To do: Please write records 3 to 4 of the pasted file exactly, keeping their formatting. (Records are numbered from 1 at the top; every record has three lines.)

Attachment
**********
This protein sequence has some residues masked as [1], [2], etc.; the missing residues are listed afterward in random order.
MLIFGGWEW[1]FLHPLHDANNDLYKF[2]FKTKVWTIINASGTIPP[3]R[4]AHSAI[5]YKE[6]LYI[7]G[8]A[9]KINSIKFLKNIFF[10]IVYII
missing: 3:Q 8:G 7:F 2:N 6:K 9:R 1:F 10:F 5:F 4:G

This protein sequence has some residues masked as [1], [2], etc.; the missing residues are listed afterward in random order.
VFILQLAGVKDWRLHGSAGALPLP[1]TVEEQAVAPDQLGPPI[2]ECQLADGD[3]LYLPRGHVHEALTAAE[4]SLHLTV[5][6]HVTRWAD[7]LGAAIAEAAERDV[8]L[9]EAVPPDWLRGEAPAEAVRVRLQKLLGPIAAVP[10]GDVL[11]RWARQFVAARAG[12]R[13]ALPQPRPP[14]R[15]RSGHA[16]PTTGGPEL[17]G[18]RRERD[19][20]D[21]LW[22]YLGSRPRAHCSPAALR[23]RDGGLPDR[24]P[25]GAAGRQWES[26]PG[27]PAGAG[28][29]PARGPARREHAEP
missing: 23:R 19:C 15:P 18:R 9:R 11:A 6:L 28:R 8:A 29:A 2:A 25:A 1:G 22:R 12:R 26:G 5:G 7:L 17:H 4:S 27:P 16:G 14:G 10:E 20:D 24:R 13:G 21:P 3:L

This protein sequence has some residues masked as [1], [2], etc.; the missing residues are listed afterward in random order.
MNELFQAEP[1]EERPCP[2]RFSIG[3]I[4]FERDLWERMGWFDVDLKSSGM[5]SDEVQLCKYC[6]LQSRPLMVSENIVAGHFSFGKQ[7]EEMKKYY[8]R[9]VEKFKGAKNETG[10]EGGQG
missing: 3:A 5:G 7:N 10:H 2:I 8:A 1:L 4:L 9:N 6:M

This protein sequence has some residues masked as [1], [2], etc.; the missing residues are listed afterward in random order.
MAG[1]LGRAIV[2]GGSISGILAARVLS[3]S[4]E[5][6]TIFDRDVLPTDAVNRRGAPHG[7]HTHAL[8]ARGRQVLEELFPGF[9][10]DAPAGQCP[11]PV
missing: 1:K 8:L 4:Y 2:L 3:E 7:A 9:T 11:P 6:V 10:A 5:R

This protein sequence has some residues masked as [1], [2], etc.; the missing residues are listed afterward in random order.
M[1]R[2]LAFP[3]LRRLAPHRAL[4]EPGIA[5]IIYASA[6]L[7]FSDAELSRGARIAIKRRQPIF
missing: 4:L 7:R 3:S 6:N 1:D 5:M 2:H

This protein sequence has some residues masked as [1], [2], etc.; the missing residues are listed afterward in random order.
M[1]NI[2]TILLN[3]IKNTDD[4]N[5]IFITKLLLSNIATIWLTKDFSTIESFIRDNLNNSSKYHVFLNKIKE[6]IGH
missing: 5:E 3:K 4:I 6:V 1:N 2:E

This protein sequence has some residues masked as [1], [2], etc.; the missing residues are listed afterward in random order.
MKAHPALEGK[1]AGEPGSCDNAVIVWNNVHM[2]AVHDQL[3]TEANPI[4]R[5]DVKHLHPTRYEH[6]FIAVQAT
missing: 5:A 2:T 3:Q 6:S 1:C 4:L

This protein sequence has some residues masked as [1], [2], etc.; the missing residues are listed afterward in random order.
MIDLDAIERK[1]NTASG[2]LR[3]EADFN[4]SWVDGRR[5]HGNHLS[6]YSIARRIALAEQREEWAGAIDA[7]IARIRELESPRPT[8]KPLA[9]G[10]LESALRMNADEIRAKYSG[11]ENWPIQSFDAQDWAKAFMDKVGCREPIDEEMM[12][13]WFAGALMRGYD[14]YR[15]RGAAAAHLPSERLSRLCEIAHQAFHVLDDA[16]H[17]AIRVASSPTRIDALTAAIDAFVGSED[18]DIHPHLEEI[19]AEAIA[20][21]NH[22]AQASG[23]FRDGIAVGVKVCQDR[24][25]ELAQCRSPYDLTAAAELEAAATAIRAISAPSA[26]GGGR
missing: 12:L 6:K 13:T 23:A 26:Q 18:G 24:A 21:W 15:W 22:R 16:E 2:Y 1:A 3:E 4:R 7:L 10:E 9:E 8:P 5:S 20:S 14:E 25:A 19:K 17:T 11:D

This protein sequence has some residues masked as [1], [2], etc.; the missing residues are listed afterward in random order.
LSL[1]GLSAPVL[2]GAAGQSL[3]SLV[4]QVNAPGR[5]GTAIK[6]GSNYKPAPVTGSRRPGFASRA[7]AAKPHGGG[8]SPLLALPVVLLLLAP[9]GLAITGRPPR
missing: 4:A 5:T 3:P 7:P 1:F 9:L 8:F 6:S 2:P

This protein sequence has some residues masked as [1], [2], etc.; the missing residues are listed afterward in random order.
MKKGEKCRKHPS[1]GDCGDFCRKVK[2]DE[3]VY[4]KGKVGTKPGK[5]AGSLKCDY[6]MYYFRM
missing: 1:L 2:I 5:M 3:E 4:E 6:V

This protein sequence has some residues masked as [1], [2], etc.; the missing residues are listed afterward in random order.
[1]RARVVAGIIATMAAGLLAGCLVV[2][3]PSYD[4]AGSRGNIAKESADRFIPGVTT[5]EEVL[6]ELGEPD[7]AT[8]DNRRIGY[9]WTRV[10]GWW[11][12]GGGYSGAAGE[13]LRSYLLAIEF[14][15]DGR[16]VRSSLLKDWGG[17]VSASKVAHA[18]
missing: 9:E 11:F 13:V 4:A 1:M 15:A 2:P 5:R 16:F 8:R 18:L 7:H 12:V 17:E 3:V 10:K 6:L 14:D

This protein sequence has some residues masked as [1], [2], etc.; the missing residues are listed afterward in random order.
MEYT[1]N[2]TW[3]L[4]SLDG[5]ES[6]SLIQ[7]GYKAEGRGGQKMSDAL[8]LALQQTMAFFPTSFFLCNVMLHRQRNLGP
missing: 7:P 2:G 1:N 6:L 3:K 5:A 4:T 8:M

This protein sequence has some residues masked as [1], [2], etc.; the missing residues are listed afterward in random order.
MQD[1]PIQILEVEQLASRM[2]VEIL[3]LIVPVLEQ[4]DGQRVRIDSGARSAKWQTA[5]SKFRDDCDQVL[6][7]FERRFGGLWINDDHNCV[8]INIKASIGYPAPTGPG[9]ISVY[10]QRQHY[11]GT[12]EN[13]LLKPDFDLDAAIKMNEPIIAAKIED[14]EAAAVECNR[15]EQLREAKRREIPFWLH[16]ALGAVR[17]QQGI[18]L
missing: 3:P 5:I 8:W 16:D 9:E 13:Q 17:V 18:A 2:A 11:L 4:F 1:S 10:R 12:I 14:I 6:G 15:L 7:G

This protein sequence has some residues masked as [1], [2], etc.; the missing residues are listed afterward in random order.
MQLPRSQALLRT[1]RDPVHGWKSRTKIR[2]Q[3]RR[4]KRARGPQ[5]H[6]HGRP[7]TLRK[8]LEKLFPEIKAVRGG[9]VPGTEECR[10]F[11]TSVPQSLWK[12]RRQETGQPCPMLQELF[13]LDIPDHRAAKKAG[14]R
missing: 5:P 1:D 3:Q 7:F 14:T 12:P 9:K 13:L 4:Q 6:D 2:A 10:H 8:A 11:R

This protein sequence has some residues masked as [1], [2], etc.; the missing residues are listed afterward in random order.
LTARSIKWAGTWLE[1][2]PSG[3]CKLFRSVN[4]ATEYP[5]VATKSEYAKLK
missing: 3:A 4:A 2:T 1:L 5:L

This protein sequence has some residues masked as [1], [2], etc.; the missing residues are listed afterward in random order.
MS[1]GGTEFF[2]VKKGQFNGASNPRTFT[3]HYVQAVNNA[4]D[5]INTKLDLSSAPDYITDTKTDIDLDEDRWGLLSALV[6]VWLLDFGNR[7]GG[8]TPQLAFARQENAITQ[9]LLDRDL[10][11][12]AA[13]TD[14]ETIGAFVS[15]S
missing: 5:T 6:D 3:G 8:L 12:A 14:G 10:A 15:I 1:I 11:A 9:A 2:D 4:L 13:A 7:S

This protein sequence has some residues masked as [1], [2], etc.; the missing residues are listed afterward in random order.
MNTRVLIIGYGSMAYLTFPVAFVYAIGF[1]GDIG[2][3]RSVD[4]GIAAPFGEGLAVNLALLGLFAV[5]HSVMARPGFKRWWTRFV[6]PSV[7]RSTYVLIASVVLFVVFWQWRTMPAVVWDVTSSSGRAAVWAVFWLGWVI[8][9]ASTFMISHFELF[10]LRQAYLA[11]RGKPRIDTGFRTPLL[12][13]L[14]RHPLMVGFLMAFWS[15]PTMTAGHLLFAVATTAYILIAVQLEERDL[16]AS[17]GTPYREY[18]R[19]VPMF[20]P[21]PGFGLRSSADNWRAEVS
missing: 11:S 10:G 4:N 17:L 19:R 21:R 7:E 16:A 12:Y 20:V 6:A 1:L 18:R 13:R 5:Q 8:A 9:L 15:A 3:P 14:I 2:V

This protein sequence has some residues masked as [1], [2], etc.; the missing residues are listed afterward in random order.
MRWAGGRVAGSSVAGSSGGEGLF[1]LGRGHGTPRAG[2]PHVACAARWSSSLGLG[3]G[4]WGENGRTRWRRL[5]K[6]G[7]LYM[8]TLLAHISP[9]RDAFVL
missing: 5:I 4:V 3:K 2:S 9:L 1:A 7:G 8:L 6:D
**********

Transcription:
This protein sequence has some residues masked as [1], [2], etc.; the missing residues are listed afterward in random order.
MNELFQAEP[1]EERPCP[2]RFSIG[3]I[4]FERDLWERMGWFDVDLKSSGM[5]SDEVQLCKYC[6]LQSRPLMVSENIVAGHFSFGKQ[7]EEMKKYY[8]R[9]VEKFKGAKNETG[10]EGGQG
missing: 3:A 5:G 7:N 10:H 2:I 8:A 1:L 4:L 9:N 6:M

This protein sequence has some residues masked as [1], [2], etc.; the missing residues are listed afterward in random order.
MAG[1]LGRAIV[2]GGSISGILAARVLS[3]S[4]E[5][6]TIFDRDVLPTDAVNRRGAPHG[7]HTHAL[8]ARGRQVLEELFPGF[9][10]DAPAGQCP[11]PV
missing: 1:K 8:L 4:Y 2:L 3:E 7:A 9:T 11:P 6:V 10:A 5:R